A common question we get asked is what is the difference between KPIs, SMART goals and OKRs When and how you should use them, and what are the common mistakes you will want to avoid are?
KPI stands for Key Performance Indicator. KPIs are the metrics that correlate strongly with performance. You use them to identify how to improve performance. They can be used to track whether a strategy, organization, team, individual or initiative is successful, and you can set targets for each KPI. They can also be used as a diagnostics tool and way of spotting issues.
A common mistake you need to avoid is using metrics that are accessible, as opposed to being the right metrics to track. Right and easily accessible are often not the same thing.
You also need to ensure that you do not have too many KPIs, as too many can result in a loss of focus.
What are the KPIs that really matter in your organization? Some of the KPIs you come up with will be ‘leading’ and ‘lagging’ indicators.
Leading indicators – these are the metrics that look forward and can predict future performance – Customer Satisfaction can predict Revenue for example.
Lagging indicators – these are the metrics that look back and tell you what has already happened like Revenue and Retention. To influence them you need to improve leading indicators and there’s a time lag before improvement happens.
Of course some KPIs can be both leading and lagging.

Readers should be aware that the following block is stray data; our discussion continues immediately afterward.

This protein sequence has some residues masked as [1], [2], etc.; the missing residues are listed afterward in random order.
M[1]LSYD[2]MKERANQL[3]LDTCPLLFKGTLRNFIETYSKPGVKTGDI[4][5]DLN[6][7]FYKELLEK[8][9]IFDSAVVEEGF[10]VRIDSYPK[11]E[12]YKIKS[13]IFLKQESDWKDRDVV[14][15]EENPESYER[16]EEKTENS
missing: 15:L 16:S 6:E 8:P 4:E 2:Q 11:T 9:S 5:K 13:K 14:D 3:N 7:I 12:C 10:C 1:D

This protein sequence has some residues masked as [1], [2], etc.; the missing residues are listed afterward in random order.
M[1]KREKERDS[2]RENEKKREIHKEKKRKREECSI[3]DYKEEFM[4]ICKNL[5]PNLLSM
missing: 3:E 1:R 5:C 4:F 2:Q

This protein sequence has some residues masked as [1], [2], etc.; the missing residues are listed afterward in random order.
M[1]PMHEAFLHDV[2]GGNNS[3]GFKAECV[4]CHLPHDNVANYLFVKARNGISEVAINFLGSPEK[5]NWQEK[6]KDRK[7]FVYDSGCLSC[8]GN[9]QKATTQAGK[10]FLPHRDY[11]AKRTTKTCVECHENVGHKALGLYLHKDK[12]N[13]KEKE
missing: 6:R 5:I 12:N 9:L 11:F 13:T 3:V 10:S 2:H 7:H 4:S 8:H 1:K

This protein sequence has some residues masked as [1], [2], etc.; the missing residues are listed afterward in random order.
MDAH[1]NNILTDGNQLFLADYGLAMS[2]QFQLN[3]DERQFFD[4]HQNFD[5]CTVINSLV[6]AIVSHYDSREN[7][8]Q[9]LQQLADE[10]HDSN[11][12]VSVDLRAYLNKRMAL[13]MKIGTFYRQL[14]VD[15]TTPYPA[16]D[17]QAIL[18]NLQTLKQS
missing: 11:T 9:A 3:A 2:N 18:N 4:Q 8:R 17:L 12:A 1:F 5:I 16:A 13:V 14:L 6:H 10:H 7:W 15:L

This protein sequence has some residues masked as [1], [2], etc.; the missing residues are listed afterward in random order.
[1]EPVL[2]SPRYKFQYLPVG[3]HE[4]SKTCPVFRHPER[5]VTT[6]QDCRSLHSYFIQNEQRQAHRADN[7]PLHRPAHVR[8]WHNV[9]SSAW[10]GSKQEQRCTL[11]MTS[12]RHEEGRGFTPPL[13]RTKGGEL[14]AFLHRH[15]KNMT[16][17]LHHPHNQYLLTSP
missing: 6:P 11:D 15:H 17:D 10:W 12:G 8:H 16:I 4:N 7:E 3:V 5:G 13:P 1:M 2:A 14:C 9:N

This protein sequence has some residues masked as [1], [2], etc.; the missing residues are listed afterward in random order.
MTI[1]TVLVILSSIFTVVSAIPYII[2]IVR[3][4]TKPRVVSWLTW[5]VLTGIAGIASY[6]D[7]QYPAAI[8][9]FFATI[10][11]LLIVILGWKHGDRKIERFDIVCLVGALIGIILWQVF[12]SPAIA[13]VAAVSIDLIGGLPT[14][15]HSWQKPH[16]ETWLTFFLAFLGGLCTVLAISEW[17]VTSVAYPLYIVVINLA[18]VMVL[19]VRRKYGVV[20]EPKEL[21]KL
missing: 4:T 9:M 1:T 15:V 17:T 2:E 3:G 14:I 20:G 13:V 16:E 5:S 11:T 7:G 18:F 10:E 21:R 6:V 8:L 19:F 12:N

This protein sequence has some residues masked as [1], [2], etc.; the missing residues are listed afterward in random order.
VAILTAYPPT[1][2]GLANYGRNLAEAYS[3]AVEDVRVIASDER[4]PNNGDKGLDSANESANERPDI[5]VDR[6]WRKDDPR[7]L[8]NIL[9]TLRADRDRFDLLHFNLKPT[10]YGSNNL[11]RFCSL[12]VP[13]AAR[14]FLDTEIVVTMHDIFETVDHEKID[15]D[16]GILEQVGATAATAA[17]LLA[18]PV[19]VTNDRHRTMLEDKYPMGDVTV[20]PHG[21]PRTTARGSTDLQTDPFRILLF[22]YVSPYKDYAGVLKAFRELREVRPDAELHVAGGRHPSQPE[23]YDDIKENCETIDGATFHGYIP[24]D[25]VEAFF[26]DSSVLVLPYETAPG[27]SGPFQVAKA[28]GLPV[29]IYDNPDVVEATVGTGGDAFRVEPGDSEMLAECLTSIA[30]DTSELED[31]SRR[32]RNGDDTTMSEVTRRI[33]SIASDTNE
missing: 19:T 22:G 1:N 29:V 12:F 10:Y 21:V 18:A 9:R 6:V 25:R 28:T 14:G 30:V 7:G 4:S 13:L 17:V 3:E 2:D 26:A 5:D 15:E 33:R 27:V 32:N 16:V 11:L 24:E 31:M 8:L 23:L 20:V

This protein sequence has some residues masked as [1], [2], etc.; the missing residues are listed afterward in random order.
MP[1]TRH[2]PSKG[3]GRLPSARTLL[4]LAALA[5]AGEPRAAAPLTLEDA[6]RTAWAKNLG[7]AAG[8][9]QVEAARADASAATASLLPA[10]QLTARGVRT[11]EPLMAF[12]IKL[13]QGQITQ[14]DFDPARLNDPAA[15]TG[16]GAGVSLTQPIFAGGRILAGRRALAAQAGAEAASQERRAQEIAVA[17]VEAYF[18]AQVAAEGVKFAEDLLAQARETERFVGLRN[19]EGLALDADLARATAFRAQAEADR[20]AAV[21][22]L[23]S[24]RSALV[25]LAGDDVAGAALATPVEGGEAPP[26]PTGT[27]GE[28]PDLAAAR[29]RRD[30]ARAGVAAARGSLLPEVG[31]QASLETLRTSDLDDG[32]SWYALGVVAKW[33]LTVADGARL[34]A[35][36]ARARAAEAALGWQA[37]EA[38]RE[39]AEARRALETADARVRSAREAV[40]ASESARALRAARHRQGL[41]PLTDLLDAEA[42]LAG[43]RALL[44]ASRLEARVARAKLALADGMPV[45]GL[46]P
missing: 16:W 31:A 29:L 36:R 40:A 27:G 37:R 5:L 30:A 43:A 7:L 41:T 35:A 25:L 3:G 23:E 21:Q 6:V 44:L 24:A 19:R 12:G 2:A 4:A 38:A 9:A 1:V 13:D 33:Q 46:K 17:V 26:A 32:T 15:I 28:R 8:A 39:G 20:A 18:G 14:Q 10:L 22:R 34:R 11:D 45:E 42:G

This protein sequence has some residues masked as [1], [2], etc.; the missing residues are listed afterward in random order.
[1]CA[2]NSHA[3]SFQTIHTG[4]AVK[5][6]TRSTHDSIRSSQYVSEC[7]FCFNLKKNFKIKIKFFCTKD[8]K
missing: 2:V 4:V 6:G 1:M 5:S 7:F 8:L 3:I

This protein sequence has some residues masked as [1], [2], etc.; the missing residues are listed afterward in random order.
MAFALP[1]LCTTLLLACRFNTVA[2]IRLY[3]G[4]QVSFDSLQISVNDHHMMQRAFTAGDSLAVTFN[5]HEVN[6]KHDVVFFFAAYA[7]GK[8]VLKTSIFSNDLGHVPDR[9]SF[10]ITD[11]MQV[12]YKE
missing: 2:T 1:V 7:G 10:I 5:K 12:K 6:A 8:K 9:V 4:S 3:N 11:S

For example, being able to recruit the best talent could be considered a lagging indicator as the organization needs to be healthy to attract the best people. Hiring the best talent is also a predictor of future performance.
Measuring performance through KPIs and identifying ways to improve needs both types of indicators is important.
If you don’t currently have the KPIs you need, you’re going to need to work out how to get them, and keep them updated. Then you’re going to need to get a baseline in order to be able to set a target value. If you’re lacking inspiration, ZOKRI has a library of KPIs for use in KPI Dashboards and OKRs, or you can create your own.
OKR stands for Objectives and Key Results, and is the goal setting framework that was originally adopted by Intel and then Google when Google was small. The people behind the OKR back then were Andy Grove and John Doer. In fact. John Doer’s book ‘Measure What Matters’ is one of the most popular OKR books.
Fast forward 20 + years and OKRs are now one of the most popular ways to set goals for all sizes of organization, with their popularity growing every year. That said, for many they are a discovery where KPIs and SMART goals have been around longer and are more widely understood.
SMART is a simple and popular goal setting framework. SMART stands for Specific, Measurable, Achievable, Realistic, and Timely, and most people have used SMART goals at some point in their careers.
KPI target setting uses can use the idea of SMART as can Key Results within OKRs. The advantage OKR has is you can use multiple KPIs or SMART goals under the objective to create a narrative of how the Objective will be reached and success measured
Setting and forgetting KPIs or OKRs will result in average performance.
This is why checking-in OKRs with your KPIs embedded, and Initiative statuses, progress, and confidence, in addition to flagging what’s holding you back and what’s going well is so important.
Check-in and review meetings should happen weekly. This keeps everyone focused and connected, reduces friction and frustration, and keeps you agile. This requires you to schedule these activities and follow an agenda and workflow like the ones in ZOKRI.